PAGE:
Spectrally resolved infrared microscopy and chemometric tools to reveal the interaction between blue light (470nm) and methicillin-resistant Staphylococcus aureus.

Janis Eells // Publications // Feb 01 2017

PubMed ID: 28064075

Author(s): Bumah VV, Aboualizadeh E, Masson-Meyers DS, Eells JT, Enwemeka CS, Hirschmugl CJ. Spectrally resolved infrared microscopy and chemometric tools to reveal the interaction between blue light (470nm) and methicillin-resistant Staphylococcus aureus. J Photochem Photobiol B. 2017 Feb;167:150-157. doi: 10.1016/j.jphotobiol.2016.12.030. Epub 2016 Dec 23. PMID 28064075

Journal: Journal Of Photochemistry And Photobiology. B, Biology, Volume 167, Feb 2017

Blue light inactivates methicillin-resistant Staphylococcus aureus (MRSA), a Gram-positive antibiotic resistant bacterium that leads to fatal infections; however, the mechanism of bacterial death remains unclear. In this paper, to uncover the mechanism underlying the bactericidal effect of blue light, a combination of Fourier transform infrared (FTIR) spectroscopy and chemometric tools is employed to detect the photoreactivity of MRSA and its distinctive pathway toward apoptosis after treatment. The mechanism of action of UV light and vancomycin against MRSA is also investigated to support the findings. Principal component analysis followed by linear discriminant analysis (PCA- LDA) is employed to reveal clustering of five groups of MRSA samples, namely untreated (control I), untreated and incubated at ambient air (control II), irradiated with 470nm blue light, irradiated with 253.5 UV light, and vancomycin-treated MRSA. Loadings plot from PCA-LDA analysis reveals important functional groups in proteins (1683, 1656, 1596, 1542cm-1), lipids (1743, 1409cm-1), and nucleic acids region of the spectrum (1060, 1087cm-1) that are responsible for the classification of blue light irradiated spectra and control spectra. Cluster vector plots and scores plot reveals that UV light-irradiated spectra are the most biochemically similar to blue light- irradiated spectra; however, some wavenumbers experience a shift. The shifts between blue light and UV light irradiated loadings plot at ╬Żasym PO2- band (from 1228 to 1238cm-1), DNA backbone (from 970 to 966cm-1) and base pairing vibration of DNA (from 1717 to 1712cm-1) suggest distinctive changes in DNA conformation in response to irradiation. Our findings indicate that irradiation of MRSA with 470nm light induces A-DNA cleavage and that B-DNA is more resistant to damage by blue light. Blue light and UV light treatment of MRSA are complementary and distinct from the known antimicrobial effect of vancomycin. Moreover, it is known that UV-induced cleavage of DNA predominantly targets B-DNA, which is in agreement with the FTIR findings. Overall the results suggest that the combination of light and vancomycin could be a more robust approach in treating MRSA infections.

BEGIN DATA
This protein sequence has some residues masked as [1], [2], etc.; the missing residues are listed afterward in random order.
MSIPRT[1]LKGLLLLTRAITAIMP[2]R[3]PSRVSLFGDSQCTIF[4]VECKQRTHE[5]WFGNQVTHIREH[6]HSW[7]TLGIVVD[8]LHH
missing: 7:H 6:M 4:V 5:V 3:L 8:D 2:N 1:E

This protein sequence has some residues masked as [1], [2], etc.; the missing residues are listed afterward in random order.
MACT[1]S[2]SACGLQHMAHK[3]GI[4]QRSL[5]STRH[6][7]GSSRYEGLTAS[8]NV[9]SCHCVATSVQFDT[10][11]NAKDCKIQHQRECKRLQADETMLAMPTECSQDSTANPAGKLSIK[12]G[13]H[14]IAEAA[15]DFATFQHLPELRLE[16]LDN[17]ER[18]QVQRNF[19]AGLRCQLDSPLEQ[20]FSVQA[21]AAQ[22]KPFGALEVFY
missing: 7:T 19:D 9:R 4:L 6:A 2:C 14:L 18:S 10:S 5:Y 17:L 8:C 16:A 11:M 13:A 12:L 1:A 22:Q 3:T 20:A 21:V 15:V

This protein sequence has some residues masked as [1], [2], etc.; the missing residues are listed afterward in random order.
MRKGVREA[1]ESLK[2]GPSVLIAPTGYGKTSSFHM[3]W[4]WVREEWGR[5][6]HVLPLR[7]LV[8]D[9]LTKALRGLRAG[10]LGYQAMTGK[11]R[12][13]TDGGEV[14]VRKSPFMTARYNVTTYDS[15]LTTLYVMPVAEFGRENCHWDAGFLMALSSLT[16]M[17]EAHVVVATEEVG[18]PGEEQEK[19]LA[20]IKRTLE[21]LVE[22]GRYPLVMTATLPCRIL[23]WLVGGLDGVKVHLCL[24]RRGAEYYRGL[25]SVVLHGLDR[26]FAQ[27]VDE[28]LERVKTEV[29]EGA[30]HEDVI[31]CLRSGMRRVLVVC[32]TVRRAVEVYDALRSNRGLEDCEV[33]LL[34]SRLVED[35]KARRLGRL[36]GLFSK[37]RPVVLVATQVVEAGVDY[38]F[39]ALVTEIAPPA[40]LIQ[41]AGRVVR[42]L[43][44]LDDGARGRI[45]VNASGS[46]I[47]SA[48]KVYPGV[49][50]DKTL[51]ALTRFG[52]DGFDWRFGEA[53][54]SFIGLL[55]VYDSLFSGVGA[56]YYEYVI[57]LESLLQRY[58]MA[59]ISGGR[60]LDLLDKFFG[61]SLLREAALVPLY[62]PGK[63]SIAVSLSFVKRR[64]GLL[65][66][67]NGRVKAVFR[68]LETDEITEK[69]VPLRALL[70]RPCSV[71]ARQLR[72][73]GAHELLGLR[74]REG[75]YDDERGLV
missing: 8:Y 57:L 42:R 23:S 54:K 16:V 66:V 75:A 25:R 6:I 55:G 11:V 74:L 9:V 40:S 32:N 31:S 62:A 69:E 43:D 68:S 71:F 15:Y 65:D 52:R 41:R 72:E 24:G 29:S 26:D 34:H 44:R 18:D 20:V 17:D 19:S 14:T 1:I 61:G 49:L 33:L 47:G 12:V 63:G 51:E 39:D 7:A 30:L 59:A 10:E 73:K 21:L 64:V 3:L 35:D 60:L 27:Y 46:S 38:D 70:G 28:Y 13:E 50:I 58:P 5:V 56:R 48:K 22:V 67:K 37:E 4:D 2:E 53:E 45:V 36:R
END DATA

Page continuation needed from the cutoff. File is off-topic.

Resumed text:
Published by Elsevier B.V.